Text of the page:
Synopsis: Veterinarian intern Abra Barrow finds out her husband Hunter cheated on her while in Romania researching werewolf legends.  He became infected by his werewolf mistress while away and convinces Abra to move to upstate New York with him in order to become more comfortable with his new condition. While in the town of Northside, Abra falls in love with another shapeshifter named Red.

Review: Welcome to my first completely negative review at Lycanthrope Library. Where should I start with this little piece of work? CAUTION: Spoilers ahead.  The first two chapters of this book are so uninteresting that I thought about returning it but I needed something to read in the car. In the following chapters we find that Abra is a complete pushover and not too bright at that.  Instead of leaving her emotionally abusive and unfaithful husband, she quits her work as an intern and gives into his wishes in a desperate attempt to save what little, unsatisfying marriage they have.  All throughout the book Abra is either discussing her fixation with her mother's movie career or talking about her menstrual cycle in detail. 
I tried to like this book but the only two interesting aspects of the story are never really developed. One is the genetic research with the Lycanthropy virus that Abra's former vet instructor was conducting, and the other was the story of what happened to Hunter in Romania, which is never fully explained.  All throughout the book I was hoping that either one or both of the main characters would get eaten, but unfortunately I know there's a sequel which I will not be reading. 
At one point in the story after having a heated argument with hunter,  Abra suspects she's pregnant with his child and decides to once again put up with his abuse. Thankfully her lover, Red the stereotypical Native American shapeshifter, explains to her that she's not pregnant and that it's only her hormones going overboard from the werewolf infection she caught from Hunter like chlamydia.  When Hunter's werewolf mistress comes over from Romania to join in on the fun, they attempt to murder Abra's mother resulting in an extremely unsatisfying ending to this snorefest of a novel.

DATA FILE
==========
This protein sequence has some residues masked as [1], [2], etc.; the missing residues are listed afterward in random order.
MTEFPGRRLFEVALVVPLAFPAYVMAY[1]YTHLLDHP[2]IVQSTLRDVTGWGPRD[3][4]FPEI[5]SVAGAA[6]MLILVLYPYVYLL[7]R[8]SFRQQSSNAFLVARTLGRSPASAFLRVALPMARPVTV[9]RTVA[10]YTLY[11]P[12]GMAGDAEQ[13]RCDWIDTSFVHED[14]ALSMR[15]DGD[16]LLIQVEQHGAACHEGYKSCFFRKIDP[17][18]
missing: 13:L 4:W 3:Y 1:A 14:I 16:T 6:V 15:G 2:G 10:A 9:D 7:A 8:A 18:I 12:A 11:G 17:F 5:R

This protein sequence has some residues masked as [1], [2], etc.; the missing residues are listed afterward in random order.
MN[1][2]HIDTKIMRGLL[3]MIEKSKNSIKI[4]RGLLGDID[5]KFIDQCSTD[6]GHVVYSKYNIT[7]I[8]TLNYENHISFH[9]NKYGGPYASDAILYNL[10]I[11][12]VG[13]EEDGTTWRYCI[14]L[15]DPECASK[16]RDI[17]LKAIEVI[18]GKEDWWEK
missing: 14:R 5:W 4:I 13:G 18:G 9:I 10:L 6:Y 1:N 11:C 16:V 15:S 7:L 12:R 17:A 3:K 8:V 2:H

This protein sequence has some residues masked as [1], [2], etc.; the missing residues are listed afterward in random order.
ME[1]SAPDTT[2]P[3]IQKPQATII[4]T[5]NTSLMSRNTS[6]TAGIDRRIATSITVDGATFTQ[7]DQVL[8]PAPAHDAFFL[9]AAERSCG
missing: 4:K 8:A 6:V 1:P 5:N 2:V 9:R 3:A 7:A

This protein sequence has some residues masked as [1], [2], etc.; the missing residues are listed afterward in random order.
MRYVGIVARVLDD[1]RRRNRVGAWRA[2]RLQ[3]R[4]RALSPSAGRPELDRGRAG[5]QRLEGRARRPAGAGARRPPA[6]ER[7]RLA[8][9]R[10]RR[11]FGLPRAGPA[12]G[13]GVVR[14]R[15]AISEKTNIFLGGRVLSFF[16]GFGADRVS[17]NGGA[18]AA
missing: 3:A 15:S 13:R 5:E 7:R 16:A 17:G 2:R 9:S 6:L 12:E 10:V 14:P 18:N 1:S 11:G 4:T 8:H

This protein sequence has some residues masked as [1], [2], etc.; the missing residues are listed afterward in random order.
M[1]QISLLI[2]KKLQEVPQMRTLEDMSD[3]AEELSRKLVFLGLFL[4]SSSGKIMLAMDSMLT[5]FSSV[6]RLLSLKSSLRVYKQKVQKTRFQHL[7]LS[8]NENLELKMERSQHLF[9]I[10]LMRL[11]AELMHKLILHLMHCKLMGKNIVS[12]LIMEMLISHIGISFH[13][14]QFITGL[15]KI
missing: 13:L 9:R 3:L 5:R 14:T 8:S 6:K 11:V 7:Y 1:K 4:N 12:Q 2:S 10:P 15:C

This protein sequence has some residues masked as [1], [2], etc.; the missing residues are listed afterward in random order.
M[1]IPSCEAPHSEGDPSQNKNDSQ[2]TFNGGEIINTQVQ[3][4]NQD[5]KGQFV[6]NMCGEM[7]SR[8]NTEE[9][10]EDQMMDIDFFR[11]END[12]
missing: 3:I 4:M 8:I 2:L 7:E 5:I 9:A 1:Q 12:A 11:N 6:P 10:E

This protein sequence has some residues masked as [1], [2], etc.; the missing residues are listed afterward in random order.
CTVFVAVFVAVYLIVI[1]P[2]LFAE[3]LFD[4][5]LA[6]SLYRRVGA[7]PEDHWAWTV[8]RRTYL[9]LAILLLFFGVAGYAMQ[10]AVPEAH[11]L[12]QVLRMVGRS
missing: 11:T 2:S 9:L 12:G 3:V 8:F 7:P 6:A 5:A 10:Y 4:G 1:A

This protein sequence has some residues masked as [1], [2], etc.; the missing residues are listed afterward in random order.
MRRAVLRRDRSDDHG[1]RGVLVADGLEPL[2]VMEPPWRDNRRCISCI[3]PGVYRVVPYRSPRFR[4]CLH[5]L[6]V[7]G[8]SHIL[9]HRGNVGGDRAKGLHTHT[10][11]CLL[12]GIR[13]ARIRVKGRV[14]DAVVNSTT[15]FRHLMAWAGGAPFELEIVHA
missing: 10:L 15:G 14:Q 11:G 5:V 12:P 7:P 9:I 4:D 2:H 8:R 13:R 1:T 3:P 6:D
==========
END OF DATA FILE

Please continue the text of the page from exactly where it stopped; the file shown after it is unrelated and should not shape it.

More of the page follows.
To all the hardcore werewolf fans out there, I recommend that you just skip this one.  There's nothing new or exciting about this book, it's just your typical misogynistic "paranormal romance"  filled with questionably consensual sex and a dash of zoophilia.  As for me,  I'll be putting it in my  yard sale box in the basement.

Reviewed by PenningtonBeast

Sunday, August 16, 2009

Shiver by Maggie Stiefvater


Maggie Stiefvater
Genre: Young Adult,  Romance, Suspense.
Types of Werewolves: Normal wolves with human eyes. The temperature has an effect on their shifting, turning them into wolves for the winter and back to humans in the spring. 
How Lycanthropy is Caused: Infection from a bite. 

Synopsis: A teenage girl named Grace is attacked by wolves as a child, but one wolf in particular saves her life and brings her home. Ever since then, Grace eagerly waits for winter to come so that she can see her savior wolf's return.  Then a student from her high school is attacked by the local wolves and presumed dead. After a local hunting spree, a naked, wounded teenage boy ends up on Grace's porch with has the exact same eyes as her favorite wolf. 

Review:  In a world where sparklepires and pedowolves are now the epitome of teenage lust, I was quite skeptical about the new romance novel Shiver. Thankfully, Stiefvater proved me wrong.  Even though there's a slight amount of cheesiness (and what contemporary romance is without it?), Shiver is still an engaging and satisfying story.  The characters are well developed with interesting pasts and there is plenty of suspense to keep you reading.  
The werewolves are a little unconventional in that instead of the moon having an influence over their shifts, it's the temperature.  As the weather gets colder, the more imminent a transformation becomes until finally the werewolves remain in wolf form for the remainder of the winter.  They still retain some of the more typical werewolf traits, like fast healing, but there's a catch. Eventually they will stop shifting back to human altogether and will remain a wolf until death.  This creates quite a predicament for the two protagonists as they search for a cure.